It is worth noting, just for the sake of appreciating the work of physicists and chemists, that protons for a long time were not considered to exhibit decay (meaning they basically exist "forever" once formed), are believed to have a half-life of about 1032 to 1033 years. Considering that the age of the universe itself is around 1.4 × 1010 years, seeing a proton decay radioactively would be quite the lottery-level feat!
The Structure of the Proton
Protons, as minute as they are, are also composed of their own building blocks. Both protons and neutrons, in fact, consist of three individual particles that represent types of quarks (more on those soon). Both protons and neutrons consist of some combination of three "up" quarks and "down" quarks. But if the proton has a +1 charge, and the neutron is neutral, how can this be?
The answer lies in the fact that the +1 "unit" or "fundamental" charge turns out to be divisible, after all, at least in the special circumstance of quarks. If a proton consists of 2 up quarks and 1 down quark while a neutron has 1 up quark and 2 down quarks, assigning a charge of +(2/3) to the up quark and –(2/3) to the down quark resolves the issue.
- There are six quarks known in all: up, down, top, bottom, charm and strange. (Scientists sometime have strange naming conventions).
Protons and neutrons are considered baryons, the heaviest class of particles thrown together from quarks. Along with mesons, they belong to a group of particles known as hadrons, which are subject to the strong nuclear force or the "glue" that holds protons and neutrons together.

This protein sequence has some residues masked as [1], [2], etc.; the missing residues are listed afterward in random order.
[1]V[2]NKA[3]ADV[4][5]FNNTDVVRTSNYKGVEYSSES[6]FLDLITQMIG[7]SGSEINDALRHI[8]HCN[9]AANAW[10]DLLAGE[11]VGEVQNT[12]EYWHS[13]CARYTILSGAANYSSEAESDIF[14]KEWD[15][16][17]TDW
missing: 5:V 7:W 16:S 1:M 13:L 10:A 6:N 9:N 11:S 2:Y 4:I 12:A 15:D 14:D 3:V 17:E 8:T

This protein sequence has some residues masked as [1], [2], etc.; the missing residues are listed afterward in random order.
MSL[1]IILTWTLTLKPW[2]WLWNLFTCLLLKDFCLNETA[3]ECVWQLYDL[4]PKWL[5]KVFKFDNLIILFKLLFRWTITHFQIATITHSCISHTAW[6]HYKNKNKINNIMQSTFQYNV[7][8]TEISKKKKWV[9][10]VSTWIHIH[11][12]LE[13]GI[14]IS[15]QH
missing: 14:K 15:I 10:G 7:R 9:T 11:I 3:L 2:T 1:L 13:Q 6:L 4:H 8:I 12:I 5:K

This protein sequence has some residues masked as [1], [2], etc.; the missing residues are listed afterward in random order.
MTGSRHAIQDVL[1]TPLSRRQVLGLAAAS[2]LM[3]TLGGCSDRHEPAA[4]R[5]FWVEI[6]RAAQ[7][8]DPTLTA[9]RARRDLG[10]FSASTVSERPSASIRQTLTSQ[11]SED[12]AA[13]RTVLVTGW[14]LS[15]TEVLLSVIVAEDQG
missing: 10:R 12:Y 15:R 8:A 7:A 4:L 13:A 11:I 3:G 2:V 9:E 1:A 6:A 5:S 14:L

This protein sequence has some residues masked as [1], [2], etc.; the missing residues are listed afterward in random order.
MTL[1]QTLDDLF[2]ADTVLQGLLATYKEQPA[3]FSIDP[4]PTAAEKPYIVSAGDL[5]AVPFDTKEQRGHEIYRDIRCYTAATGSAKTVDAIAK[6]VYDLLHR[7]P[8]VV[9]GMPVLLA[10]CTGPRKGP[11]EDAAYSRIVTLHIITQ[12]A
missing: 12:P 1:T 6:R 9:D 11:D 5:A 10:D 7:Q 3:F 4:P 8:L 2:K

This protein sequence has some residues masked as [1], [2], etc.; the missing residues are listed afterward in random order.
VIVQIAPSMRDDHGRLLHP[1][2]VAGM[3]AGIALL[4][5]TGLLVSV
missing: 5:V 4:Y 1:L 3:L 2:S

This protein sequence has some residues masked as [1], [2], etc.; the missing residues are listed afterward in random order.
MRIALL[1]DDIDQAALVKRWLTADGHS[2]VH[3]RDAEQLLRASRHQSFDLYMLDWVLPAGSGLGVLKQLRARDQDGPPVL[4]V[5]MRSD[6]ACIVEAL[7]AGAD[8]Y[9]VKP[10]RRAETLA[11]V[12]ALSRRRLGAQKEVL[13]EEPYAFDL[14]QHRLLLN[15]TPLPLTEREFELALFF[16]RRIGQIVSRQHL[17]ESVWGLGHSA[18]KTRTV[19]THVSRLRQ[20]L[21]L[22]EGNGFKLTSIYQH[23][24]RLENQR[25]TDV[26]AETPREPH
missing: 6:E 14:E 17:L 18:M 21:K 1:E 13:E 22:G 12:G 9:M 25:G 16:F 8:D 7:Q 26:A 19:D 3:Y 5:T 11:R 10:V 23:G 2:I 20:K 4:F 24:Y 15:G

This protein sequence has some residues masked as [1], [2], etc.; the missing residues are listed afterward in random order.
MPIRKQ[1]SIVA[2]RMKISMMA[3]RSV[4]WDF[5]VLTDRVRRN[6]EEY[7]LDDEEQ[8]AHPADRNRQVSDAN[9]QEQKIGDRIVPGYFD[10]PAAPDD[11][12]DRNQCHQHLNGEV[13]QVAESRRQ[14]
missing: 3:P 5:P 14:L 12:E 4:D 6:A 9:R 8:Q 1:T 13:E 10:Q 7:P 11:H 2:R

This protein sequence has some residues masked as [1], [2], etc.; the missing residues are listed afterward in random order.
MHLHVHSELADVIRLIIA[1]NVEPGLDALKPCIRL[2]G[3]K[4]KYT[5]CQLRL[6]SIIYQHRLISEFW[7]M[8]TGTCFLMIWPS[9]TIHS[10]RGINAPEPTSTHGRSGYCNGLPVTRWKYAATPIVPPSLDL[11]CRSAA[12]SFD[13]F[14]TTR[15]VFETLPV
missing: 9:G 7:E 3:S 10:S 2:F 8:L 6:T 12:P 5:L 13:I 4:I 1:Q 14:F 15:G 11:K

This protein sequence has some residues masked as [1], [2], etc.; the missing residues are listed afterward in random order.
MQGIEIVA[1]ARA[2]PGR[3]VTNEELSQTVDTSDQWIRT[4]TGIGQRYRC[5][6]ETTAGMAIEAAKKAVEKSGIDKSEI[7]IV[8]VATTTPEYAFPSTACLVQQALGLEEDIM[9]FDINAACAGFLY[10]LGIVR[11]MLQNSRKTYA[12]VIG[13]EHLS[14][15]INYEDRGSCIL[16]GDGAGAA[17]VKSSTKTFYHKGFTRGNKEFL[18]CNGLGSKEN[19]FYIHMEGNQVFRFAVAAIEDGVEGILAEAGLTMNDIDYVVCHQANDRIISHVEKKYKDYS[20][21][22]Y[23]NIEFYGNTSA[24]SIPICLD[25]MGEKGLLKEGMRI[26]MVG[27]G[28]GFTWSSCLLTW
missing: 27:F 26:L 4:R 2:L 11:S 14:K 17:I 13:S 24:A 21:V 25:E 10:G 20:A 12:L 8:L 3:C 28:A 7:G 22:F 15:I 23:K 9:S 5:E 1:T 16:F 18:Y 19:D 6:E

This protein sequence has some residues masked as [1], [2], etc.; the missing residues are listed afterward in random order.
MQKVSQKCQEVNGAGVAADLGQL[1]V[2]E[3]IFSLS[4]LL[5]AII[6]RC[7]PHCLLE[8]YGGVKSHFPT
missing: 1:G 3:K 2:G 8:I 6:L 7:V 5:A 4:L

While summing the charges of the quarks that make up a proton gives the proton's total charge of +1, it is not that simple when it comes to angular momentum, a property related to "spin."
A proton does not actually rotate like the Earth does around its axis, but "spin" is a good way to envision the property of intrinsic, or built-in, angular momentum of a proton (given the value 1/2), which comes mainly from interactions between quarks and particles called leptons that also make up certain subatomic particles.
The interesting thing about proton spin is that physicists arrived at the right value (1/2) for the wrong reasons, but in the 21st century have been able to harmonize longstanding theoretical ideas with experimental results.
"Magical" Contributions to Proton Mass
The mass of a proton should be less than it is; adding up the masses of the individual quarks gives a result only about 9 percent of that of the measured proton mass of 1.67 × 10–27 kg. What is going on to add mass without adding matter?
In 2018, a group of physicists used an emerging and mathematically complex technique called quantum chromodynamics (QCD), or more specifically lattice QCD, to determine the mass of a proton using nonstandard means. As with proton spin, these results were encouraging, offering insights into where the proton's mass "comes from."
- Mass for subatomic particles is often given in electron-volts, or eV.
- Purdue University Chemistry: The Atom and Electromagnetic Radiation
- LibreTexts Chemistry: The Properties of Protons, Neutrons, and Electrons
- Georgia State University Hyperphysics: Proton
- Thomas Jefferson Lab Science Education: What Kind of Quarks Are Protons and Neutrons Made of?
- Forbes: Why Does The Proton Spin? Physics Holds A Surprising Answer
- Science News for Students: Much of a Proton’s Mass Comes from the Energy of the Particles Inside It
- The molar mass method ignores electron-mass. Electrons are about 1/1837 as massive as protons, and there's only one electron per hydrogen atom.
- Scientific notation such as "1.6737e-24" is convenient for very large or very small numbers. In decimal notation, one proton weighs 0.0000000000000000000000016737 g.
About the Author
Kevin Beck holds a bachelor's degree in physics with minors in math and chemistry from the University of Vermont. Formerly with ScienceBlogs.com and the editor of "Run Strong," he has written for Runner's World, Men's Fitness, Competitor, and a variety of other publications. More about Kevin and links to his professional work can be found at www.kemibe.com.